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Immigrants’ labor supply response to Food Stamp access

Chloe East

Labour Economics, 2018, vol. 51, issue C, 202-226

Abstract: Welfare reform in 1996 created a new, large disparity in Food Stamp eligibility between documented non-citizen immigrants and natives. Subsequent policies restored eligibility for most of these immigrants at different times in different states, and I use these changes to estimate the effect of program access on the labor supply of immigrants–a policy-relevant population. The Food Stamp program is one of the largest safety net programs today, and my analysis provides one of the first quasi-experimental estimates of the effects of the modern Food Stamp program on adult labor supply. I find strong evidence of labor supply disincentives, and the magnitude and margin of this response varies across demographic groups. Access to the program reduces the employment rates of single women by about 6%, whereas married men continue to work but reduce their hours of work by 5%. These findings confirm the predictions of traditional labor supply theory regarding the response to a means-tested program.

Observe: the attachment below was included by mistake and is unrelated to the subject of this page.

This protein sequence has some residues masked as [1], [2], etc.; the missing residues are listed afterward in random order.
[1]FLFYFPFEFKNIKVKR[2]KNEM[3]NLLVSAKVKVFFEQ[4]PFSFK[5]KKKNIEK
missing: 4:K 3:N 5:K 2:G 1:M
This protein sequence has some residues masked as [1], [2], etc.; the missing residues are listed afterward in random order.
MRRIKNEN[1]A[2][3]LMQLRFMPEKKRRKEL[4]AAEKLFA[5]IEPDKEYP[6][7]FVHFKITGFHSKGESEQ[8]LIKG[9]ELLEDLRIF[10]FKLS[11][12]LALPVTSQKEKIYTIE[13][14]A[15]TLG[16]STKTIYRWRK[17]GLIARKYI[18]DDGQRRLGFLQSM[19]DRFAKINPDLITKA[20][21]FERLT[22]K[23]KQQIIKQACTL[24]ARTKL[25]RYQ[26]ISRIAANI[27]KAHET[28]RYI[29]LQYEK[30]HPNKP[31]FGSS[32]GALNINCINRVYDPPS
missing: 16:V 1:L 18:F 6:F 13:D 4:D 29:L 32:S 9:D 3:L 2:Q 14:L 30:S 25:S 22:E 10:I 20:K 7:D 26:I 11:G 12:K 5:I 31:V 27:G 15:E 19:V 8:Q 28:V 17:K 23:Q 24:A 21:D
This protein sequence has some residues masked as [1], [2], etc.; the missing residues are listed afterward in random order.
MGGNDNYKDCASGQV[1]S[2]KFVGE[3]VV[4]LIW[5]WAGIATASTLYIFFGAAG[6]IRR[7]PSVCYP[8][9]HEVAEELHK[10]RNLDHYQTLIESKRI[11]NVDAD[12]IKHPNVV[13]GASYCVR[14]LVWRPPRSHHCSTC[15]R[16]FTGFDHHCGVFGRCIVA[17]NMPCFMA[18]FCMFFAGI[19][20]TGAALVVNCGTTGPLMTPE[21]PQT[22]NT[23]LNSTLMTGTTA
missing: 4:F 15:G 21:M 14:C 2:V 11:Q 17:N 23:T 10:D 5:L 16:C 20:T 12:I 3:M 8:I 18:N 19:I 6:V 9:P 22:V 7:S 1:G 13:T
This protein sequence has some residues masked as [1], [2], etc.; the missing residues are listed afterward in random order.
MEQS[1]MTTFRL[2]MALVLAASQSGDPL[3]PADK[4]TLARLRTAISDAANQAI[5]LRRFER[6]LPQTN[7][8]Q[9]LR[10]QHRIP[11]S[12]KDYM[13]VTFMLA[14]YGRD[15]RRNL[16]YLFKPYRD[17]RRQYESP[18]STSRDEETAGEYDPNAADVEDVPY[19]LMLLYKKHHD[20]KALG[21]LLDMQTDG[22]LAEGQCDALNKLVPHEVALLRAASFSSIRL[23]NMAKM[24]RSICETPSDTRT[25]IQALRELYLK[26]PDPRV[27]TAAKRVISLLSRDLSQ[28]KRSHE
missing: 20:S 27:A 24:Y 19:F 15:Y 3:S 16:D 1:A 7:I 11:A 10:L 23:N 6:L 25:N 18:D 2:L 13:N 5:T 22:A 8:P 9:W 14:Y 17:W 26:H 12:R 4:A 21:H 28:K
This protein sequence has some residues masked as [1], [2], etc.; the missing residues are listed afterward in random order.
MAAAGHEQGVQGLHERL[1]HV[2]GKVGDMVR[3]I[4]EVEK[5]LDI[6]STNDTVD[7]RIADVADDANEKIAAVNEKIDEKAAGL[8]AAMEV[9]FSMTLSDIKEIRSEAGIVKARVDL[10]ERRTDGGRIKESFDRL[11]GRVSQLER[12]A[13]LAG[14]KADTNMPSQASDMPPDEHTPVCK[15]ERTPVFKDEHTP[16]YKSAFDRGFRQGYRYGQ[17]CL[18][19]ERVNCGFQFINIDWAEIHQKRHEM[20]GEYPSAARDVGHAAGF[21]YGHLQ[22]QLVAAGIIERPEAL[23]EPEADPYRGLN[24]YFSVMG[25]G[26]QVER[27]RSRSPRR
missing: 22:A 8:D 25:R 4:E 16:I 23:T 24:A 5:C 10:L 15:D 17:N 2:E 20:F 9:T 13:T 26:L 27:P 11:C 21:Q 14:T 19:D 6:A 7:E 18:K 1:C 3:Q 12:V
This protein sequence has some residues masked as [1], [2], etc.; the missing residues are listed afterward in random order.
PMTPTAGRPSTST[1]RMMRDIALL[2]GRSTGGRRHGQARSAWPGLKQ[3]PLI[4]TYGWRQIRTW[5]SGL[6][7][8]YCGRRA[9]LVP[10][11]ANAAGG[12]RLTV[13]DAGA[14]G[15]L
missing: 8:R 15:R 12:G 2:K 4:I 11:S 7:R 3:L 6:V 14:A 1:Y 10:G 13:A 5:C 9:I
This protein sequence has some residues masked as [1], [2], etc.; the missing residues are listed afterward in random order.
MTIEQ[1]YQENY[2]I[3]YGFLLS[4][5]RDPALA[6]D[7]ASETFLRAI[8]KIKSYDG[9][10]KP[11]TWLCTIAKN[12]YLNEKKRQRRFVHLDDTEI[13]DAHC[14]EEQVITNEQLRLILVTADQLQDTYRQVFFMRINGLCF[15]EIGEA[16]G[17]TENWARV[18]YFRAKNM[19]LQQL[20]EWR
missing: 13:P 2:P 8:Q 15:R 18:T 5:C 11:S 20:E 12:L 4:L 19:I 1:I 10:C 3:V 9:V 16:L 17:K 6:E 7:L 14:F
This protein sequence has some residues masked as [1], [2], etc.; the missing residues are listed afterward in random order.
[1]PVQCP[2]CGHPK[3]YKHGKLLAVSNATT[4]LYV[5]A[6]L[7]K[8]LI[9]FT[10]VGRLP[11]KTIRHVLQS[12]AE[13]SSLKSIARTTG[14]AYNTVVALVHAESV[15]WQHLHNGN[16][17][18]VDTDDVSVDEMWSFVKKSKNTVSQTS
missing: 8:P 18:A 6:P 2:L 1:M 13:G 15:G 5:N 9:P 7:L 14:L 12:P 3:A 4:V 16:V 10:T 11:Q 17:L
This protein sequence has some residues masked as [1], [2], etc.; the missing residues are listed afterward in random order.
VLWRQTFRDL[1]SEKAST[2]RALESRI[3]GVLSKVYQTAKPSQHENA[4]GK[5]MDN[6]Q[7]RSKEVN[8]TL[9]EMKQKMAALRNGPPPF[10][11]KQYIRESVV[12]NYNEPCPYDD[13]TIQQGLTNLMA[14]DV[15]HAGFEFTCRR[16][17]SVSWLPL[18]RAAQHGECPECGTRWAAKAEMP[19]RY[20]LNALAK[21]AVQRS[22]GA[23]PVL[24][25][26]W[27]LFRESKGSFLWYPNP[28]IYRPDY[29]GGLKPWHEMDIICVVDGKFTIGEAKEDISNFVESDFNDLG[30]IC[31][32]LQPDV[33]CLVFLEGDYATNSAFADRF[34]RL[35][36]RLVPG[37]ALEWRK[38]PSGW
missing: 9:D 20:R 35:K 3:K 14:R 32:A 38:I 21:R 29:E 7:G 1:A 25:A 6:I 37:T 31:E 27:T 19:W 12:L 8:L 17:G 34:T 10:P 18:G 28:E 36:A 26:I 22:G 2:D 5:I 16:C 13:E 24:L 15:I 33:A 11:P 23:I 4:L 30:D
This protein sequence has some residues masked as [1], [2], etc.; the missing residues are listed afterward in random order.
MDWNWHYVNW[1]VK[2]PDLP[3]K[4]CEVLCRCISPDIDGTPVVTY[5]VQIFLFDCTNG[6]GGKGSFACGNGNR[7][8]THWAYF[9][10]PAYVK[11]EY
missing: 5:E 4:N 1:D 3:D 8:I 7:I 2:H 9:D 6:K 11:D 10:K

Keywords: Food Stamps; Labor supply (search for similar items in EconPapers)
JEL-codes: I38 J22 (search for similar items in EconPapers)
Date: 2018
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Handle: RePEc:eee:labeco:v:51:y:2018:i:c:p:202-226